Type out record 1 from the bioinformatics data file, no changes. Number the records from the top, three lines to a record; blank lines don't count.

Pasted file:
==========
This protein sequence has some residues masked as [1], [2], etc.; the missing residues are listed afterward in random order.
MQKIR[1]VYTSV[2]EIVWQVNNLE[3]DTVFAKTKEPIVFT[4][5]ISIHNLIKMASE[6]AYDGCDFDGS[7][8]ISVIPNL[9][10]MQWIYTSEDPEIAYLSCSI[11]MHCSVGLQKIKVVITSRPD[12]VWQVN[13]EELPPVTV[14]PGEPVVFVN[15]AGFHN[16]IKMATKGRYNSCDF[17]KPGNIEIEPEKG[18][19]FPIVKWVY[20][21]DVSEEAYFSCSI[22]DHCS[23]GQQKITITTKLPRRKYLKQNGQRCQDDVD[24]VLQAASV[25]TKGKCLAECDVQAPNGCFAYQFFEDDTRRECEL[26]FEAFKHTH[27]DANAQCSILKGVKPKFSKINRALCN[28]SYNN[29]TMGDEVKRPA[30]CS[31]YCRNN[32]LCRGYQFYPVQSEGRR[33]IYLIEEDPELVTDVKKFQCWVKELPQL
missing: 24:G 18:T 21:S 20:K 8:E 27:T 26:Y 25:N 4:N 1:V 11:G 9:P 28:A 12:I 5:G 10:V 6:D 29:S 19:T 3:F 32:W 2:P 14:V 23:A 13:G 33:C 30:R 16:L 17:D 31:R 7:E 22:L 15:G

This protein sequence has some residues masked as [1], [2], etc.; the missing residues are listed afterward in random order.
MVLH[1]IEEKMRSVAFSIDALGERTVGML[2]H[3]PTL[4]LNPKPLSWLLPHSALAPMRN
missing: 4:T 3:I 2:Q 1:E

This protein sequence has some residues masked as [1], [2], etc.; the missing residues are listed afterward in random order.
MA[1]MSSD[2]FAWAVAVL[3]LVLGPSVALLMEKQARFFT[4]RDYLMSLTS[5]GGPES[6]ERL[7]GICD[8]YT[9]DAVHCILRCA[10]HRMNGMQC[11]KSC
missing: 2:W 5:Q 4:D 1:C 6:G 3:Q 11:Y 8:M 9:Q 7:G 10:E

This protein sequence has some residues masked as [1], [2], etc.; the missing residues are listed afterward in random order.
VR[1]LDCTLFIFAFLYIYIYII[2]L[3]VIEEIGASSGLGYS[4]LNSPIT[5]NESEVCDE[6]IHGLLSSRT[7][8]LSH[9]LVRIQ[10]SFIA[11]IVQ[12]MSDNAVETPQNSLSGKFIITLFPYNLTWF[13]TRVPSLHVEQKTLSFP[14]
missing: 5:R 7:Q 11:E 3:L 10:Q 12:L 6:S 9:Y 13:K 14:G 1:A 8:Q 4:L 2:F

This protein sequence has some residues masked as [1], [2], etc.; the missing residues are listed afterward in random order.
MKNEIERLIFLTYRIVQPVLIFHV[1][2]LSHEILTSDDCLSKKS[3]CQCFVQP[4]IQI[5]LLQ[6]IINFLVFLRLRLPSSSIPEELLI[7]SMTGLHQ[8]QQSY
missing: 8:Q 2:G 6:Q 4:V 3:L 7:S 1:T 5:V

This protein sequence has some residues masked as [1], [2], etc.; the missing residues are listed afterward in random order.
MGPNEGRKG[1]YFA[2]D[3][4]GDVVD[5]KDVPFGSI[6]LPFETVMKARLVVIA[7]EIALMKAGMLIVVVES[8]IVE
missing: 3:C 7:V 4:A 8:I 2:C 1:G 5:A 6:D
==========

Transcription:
This protein sequence has some residues masked as [1], [2], etc.; the missing residues are listed afterward in random order.
MQKIR[1]VYTSV[2]EIVWQVNNLE[3]DTVFAKTKEPIVFT[4][5]ISIHNLIKMASE[6]AYDGCDFDGS[7][8]ISVIPNL[9][10]MQWIYTSEDPEIAYLSCSI[11]MHCSVGLQKIKVVITSRPD[12]VWQVN[13]EELPPVTV[14]PGEPVVFVN[15]AGFHN[16]IKMATKGRYNSCDF[17]KPGNIEIEPEKG[18][19]FPIVKWVY[20][21]DVSEEAYFSCSI[22]DHCS[23]GQQKITITTKLPRRKYLKQNGQRCQDDVD[24]VLQAASV[25]TKGKCLAECDVQAPNGCFAYQFFEDDTRRECEL[26]FEAFKHTH[27]DANAQCSILKGVKPKFSKINRALCN[28]SYNN[29]TMGDEVKRPA[30]CS[31]YCRNN[32]LCRGYQFYPVQSEGRR[33]IYLIEEDPELVTDVKKFQCWVKELPQL
missing: 24:G 18:T 21:S 20:K 8:E 27:T 26:Y 25:N 4:N 1:V 11:G 9:P 28:A 12:I 5:G 10:V 6:D 29:S 19:T 3:F 32:W 2:P 14:V 23:A 13:G 33:C 30:R 16:L 17:D 31:R 7:E 22:L 15:G